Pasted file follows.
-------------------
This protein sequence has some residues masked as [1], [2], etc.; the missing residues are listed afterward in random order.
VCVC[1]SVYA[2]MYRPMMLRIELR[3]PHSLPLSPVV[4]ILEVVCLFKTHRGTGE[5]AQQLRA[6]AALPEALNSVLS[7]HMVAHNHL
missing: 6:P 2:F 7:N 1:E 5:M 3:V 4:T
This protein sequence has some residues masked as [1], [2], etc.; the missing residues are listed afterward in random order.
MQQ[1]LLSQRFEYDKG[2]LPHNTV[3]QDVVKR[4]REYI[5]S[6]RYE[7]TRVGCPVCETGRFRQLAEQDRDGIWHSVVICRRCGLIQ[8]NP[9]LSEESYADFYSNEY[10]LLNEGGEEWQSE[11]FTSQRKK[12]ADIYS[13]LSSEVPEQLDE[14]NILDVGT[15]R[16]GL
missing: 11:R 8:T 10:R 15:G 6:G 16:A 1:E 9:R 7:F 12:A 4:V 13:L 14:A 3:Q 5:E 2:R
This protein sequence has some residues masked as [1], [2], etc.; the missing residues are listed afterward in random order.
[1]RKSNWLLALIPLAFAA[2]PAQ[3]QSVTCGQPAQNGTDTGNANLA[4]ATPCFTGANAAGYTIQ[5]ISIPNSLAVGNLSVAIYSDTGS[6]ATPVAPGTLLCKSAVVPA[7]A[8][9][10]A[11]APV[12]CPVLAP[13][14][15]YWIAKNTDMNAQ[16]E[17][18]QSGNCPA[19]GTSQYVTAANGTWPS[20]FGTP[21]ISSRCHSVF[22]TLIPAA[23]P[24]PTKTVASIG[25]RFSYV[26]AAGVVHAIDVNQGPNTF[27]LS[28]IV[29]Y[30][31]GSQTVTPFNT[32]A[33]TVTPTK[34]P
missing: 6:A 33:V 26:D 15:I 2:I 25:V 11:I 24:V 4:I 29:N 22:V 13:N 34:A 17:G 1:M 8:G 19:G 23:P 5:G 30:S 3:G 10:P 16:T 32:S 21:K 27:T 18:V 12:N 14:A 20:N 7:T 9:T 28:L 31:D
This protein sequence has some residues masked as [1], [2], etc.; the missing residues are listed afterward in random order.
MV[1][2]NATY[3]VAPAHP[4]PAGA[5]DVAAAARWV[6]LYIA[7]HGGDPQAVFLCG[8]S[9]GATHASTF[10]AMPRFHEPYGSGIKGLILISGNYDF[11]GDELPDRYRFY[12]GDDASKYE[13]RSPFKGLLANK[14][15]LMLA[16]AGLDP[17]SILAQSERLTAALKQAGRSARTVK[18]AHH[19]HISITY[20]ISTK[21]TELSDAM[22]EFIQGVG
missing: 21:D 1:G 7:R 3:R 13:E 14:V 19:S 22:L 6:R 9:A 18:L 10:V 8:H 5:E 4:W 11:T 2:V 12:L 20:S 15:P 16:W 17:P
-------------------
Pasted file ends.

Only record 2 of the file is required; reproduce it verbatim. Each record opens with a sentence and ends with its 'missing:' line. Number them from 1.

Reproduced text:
This protein sequence has some residues masked as [1], [2], etc.; the missing residues are listed afterward in random order.
MQQ[1]LLSQRFEYDKG[2]LPHNTV[3]QDVVKR[4]REYI[5]S[6]RYE[7]TRVGCPVCETGRFRQLAEQDRDGIWHSVVICRRCGLIQ[8]NP[9]LSEESYADFYSNEY[10]LLNEGGEEWQSE[11]FTSQRKK[12]ADIYS[13]LSSEVPEQLDE[14]NILDVGT[15]R[16]GL
missing: 11:R 8:T 10:R 15:G 6:G 16:A 1:E 9:R 7:F 12:A 4:V 13:L 14:A 3:Q 5:E 2:R